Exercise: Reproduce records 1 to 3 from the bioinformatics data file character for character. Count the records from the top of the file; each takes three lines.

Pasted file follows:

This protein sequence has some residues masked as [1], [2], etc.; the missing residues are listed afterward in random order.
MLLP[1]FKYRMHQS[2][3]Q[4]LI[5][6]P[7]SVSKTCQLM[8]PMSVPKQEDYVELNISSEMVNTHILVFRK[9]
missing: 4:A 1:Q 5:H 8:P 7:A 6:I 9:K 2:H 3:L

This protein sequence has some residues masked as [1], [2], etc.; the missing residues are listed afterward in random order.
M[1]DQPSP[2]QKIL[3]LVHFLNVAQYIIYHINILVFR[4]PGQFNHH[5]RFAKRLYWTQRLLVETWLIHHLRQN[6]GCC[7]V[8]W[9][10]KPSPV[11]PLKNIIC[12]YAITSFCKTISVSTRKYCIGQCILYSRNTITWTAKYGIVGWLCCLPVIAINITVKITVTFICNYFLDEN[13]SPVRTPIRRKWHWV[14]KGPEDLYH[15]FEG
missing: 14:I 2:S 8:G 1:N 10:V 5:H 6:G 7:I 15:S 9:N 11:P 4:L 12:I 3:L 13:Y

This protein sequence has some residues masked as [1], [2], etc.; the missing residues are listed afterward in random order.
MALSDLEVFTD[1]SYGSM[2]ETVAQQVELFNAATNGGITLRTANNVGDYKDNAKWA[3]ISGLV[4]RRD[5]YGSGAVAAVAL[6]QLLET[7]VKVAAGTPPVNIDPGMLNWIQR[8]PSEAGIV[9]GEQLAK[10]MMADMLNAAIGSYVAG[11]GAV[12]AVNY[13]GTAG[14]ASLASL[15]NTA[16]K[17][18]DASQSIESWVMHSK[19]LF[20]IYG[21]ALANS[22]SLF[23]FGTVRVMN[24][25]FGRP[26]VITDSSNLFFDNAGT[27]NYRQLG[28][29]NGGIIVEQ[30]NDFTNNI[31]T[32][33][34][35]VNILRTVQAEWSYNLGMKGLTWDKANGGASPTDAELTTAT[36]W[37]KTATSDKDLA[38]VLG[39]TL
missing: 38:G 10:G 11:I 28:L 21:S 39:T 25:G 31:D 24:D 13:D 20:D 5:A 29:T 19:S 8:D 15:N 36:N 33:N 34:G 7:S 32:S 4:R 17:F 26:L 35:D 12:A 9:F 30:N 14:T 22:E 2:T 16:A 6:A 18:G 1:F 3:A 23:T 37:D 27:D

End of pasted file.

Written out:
This protein sequence has some residues masked as [1], [2], etc.; the missing residues are listed afterward in random order.
MLLP[1]FKYRMHQS[2][3]Q[4]LI[5][6]P[7]SVSKTCQLM[8]PMSVPKQEDYVELNISSEMVNTHILVFRK[9]
missing: 4:A 1:Q 5:H 8:P 7:A 6:I 9:K 2:H 3:L

This protein sequence has some residues masked as [1], [2], etc.; the missing residues are listed afterward in random order.
M[1]DQPSP[2]QKIL[3]LVHFLNVAQYIIYHINILVFR[4]PGQFNHH[5]RFAKRLYWTQRLLVETWLIHHLRQN[6]GCC[7]V[8]W[9][10]KPSPV[11]PLKNIIC[12]YAITSFCKTISVSTRKYCIGQCILYSRNTITWTAKYGIVGWLCCLPVIAINITVKITVTFICNYFLDEN[13]SPVRTPIRRKWHWV[14]KGPEDLYH[15]FEG
missing: 14:I 2:S 8:G 1:N 10:V 5:H 6:G 7:I 15:S 9:N 11:P 4:L 12:I 3:L 13:Y

This protein sequence has some residues masked as [1], [2], etc.; the missing residues are listed afterward in random order.
MALSDLEVFTD[1]SYGSM[2]ETVAQQVELFNAATNGGITLRTANNVGDYKDNAKWA[3]ISGLV[4]RRD[5]YGSGAVAAVAL[6]QLLET[7]VKVAAGTPPVNIDPGMLNWIQR[8]PSEAGIV[9]GEQLAK[10]MMADMLNAAIGSYVAG[11]GAV[12]AVNY[13]GTAG[14]ASLASL[15]NTA[16]K[17][18]DASQSIESWVMHSK[19]LF[20]IYG[21]ALANS[22]SLF[23]FGTVRVMN[24][25]FGRP[26]VITDSSNLFFDNAGT[27]NYRQLG[28][29]NGGIIVEQ[30]NDFTNNI[31]T[32][33][34][35]VNILRTVQAEWSYNLGMKGLTWDKANGGASPTDAELTTAT[36]W[37]KTATSDKDLA[38]VLG[39]TL
missing: 38:G 10:G 11:I 28:L 21:S 39:T 25:G 31:D 24:D 13:D 20:D 5:A 29:T 19:S 8:D 15:N 36:N 33:N 34:G 7:S 32:S 4:R 17:F 26:L 35:D 12:A 9:F 30:N 14:T 22:E 2:T 16:A 6:A 18:G 1:F 3:A 23:T 37:D 27:D